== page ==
• 2018-07
  • 2018-10
  • 2018-11
  • 2019-04
  • 2019-05
  • br Materials and Methods br


    Materials and Methods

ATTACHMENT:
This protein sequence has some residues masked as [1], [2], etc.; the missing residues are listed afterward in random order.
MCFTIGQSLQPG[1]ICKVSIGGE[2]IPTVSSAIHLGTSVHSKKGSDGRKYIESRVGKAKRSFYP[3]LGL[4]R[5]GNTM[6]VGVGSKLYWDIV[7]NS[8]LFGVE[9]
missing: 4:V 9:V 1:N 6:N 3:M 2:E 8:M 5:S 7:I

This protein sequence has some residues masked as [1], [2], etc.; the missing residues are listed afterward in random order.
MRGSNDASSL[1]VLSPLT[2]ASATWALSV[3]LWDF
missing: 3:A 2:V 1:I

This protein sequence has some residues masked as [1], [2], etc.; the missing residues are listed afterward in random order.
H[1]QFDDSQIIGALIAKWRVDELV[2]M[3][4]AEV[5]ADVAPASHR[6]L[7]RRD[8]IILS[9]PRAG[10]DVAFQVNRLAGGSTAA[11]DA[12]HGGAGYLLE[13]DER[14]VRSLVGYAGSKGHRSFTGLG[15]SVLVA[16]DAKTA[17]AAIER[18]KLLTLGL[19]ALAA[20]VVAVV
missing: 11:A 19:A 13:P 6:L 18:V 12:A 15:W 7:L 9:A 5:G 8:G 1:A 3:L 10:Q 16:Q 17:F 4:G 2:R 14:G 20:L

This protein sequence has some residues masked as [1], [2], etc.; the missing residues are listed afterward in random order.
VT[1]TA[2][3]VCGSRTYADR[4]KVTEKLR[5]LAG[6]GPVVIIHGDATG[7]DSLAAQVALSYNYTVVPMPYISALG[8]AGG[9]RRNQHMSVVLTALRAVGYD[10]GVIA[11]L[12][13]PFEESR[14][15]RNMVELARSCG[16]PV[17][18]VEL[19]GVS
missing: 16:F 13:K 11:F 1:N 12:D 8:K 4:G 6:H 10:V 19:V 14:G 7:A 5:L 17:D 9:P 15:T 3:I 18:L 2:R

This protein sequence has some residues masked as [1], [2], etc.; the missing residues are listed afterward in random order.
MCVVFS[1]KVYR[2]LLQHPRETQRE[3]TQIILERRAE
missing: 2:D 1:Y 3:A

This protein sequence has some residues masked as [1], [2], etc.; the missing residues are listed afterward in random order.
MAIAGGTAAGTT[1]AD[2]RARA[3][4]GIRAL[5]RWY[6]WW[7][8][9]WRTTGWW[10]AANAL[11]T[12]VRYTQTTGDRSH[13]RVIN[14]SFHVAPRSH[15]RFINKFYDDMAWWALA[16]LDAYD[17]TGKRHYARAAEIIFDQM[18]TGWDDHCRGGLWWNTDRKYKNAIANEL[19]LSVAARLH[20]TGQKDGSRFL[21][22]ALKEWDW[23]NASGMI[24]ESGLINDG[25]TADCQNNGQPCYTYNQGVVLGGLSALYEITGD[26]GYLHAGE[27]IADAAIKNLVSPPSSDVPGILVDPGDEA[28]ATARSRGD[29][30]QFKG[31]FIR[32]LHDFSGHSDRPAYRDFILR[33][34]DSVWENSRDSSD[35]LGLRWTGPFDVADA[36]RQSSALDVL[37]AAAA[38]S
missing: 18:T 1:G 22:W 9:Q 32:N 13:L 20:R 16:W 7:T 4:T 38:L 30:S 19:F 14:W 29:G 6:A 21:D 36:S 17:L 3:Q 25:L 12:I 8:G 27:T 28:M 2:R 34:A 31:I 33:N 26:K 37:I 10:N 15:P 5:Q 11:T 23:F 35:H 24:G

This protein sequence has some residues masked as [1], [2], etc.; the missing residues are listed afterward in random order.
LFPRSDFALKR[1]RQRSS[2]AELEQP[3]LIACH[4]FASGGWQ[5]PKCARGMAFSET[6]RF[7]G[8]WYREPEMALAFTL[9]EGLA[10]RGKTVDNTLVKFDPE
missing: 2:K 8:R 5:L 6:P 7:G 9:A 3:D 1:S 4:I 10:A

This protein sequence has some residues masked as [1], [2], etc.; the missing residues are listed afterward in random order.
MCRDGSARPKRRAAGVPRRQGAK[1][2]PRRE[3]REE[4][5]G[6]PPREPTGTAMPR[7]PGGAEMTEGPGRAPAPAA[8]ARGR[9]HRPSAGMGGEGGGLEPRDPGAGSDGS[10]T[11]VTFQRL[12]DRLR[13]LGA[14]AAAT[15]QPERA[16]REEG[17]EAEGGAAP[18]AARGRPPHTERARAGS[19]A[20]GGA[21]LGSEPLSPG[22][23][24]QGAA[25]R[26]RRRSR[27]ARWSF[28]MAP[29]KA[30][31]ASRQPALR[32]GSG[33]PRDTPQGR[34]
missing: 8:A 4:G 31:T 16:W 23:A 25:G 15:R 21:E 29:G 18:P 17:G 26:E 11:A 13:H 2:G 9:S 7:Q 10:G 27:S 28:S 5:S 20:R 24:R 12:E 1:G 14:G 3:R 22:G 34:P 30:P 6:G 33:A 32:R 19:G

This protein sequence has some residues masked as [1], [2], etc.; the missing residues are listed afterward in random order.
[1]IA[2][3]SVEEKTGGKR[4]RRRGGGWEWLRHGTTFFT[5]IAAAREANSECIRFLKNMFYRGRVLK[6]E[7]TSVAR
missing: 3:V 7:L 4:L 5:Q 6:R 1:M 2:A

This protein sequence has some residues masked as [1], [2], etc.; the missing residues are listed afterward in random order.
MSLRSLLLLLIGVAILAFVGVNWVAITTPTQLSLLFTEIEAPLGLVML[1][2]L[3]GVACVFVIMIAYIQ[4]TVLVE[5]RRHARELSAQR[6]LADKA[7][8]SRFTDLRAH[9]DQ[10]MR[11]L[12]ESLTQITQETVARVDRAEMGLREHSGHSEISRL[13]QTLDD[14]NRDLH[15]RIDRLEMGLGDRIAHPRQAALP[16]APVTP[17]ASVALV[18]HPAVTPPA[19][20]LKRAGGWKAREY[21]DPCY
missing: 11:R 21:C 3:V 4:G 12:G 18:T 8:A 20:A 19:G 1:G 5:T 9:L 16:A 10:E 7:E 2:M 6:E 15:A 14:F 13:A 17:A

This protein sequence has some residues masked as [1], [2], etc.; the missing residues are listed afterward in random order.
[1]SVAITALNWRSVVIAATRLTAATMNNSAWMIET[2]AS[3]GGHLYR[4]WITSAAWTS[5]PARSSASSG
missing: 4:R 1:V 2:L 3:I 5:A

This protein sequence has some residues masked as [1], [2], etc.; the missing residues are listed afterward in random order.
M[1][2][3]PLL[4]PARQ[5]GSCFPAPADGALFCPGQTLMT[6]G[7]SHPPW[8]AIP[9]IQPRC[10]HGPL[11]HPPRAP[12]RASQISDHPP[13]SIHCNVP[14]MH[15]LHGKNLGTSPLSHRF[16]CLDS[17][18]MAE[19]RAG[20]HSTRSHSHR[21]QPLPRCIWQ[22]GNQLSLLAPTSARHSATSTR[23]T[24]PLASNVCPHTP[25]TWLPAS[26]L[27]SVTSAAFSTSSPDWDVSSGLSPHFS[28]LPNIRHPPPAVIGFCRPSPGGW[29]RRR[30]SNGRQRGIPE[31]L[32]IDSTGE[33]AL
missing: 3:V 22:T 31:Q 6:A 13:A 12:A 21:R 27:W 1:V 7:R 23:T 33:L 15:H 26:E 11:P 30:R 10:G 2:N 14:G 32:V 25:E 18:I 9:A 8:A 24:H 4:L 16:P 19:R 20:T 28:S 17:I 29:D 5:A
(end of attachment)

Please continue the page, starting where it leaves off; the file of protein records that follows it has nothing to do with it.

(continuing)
Discussion Our previous studies in mice with germline or induced ablation of SHIP1 expression suggested that chemical inhibition of SHIP1 in vivo might recapitulate genetic phenotypes that reduce the immune barrier to allogeneic HSCT and or enhance mobilization of HSC (Wang et al., 2002; Ghansah et al., 2004; Wahle et al., 2006; Desponts et al., 2006; Paraiso et al., 2007; Collazo et al., 2009; Hazen et al., 2009). The study presented here reveals that SHIPi does indeed modulate several key components of the immune system (NK flt3 inhibitor were shown to be decreased and hyporesponsive, and MDSC and T regulatory cells were significantly increased) such that we observed considerably improved marrow repopulating activity following transplant of allogeneic BM. Consequently, inhibition of SHIP1 by small molecule therapeutics could have a profound impact on the utility of allogeneic HSCT. Indeed, brief inhibition of SHIP1 failed to display toxicity at doses that allowed for improved engraftment in fully mismatched MHC-I BM graft. By extension of these studies, eventually SHIP1 may prove to be a valuable molecular target that could help facilitate allogeneic grafts particularly for patients who lack an HLA matched donor. Mobilization of HS-PCs by G-CSF administration as it is currently practiced is a very effective and safe procedure. However, since a subset of patients and donors fail to mobilize sufficient numbers of HS-PCs to permit engraftment, other alternatives such as CXCR4 antagonists (AMD-3100) have been developed (Broxmeyer et al., 2005). Clinical trials demonstrated that combining this antagonist, AMD3100-Plerixafor, with G-CSF improved stem cell harvest and reduced the incidence of failure (DiPersio et al., 2009a, 2009b). Nonetheless, even with this combination of mobilizing agents, failure rates of ~7% are still observed (Hosoba and Waller, 2014). New molecular targets are therefore actively sought to further improve HSC mobilization for HSCT and also in the treatment of vascular diseases (e.g. myocardial infarction, peripheral artery disease or coronary artery disease), where periodic HSC mobilization by G-CSF is believed to facilitate vascular repair (Poole et al., 2013; Seiler et al., 2001). Our data show that SHIPi can mobilize significant numbers of HS-PC such that a single blood draw from a donor can provide for radioprotection and long-term reconstitution in the majority of hosts. The SHIPi mobilized graft may therefore represent a new methodology to mobilize patient or donor HSC for HSCT therapies. This could be applied in settings where donors fail G-CSF mobilization, or be used in concert with G-CSF and-or AMD3100, to further increase the yield and efficiency of HS-PC mobilization procedures. Minimally ablative procedures in allogeneic HSCT have seen increased utilization in various clinical settings, but there has also been a concomitant increase in graft failure (Mattsson et al., 2008). The mobilization of HS-PC triggered by SHIPi might also be used in lieu of such cytoablative regimens, or perhaps in combination with minimally ablative chemotherapeutic regimen to decrease the incidence of graft failure. In several diseases, and particularly severe autoimmune diseases, there is a growing effort to use autologous or allogeneic BMT to ‘reboot’ the patient\'s immune system (Li and Sykes, 2012). However, HSCT can be associated with significant morbidity and mortality and thus is only utilized in the most severe cases. As the SHIPi conditioning regimen we describe poses no significant risk to host viability (Brooks et al., 2010), we propose that SHIPi might eventually enable a great proportion of patients to benefit from these autologous BMT procedures, at least in part by creating space in the BM niche for engrafting HSC. In our previous studies, it was observed that germline SHIP1 deficiency caused dramatic alterations in the receptor repertoire such that rejection of MHC-I mismatched BM was severely compromised (Wang et al., 2002; Wahle et al., 2006). More recently, NK cell-specific deletion of SHIP1 has been shown to alter the receptor repertoire and impair induction of INFγ upon receptor crosslinking (Gumbleton et al., in press). Moreover, SHIP1 deficiency in NK cells also enhances engraftment of an MHC-I unmatched BM graft (Gumbleton et al., in press). Interestingly, both receptor specific and general activation of NK cells are compromised by daily, extended treatment with SHIPi. Therefore, alterations of SHIP1 signaling within the NK cell prevent rejection of cells bearing mismatched MHC-I antigens. Furthermore, it is well documented that SHIP-deficiency, whether it be in germline (Ghansah et al., 2004), induced (Paraiso et al., 2007) or triggered by SHIPi (Brooks et al., 2010), causes a dramatic increase in MDSCs that can modulate T-effector functions. Overall, the effects of SHIPi on the both the NK and the myeloid cell compartments are believed to be the important factors in facilitating the observed increase in allogeneic BM engraftment. Finally, germline SHIP-deficiency has been shown to cause increased Treg cell numbers (Collazo et al., 2009; Ghansah et al., 2004; Paraiso et al., 2007), and splenocytes from SHIPi treated mice and SHIPi treated peripheral blood mononuclear cells (PBMC) display reduced priming of allogeneic responses in one-way mixed leukocyte reactions (Brooks et al., 2010). We propose that the significant increase in CD4+FoxP3+ regulatory T-cell frequency observed here also contributed to the immunoregulatory environment, which allowed for better engraftment of allogeneic BM grafts as host Treg cells can also promote MHC-I mismatched BM engraftment (Fujisaki et al. 2011).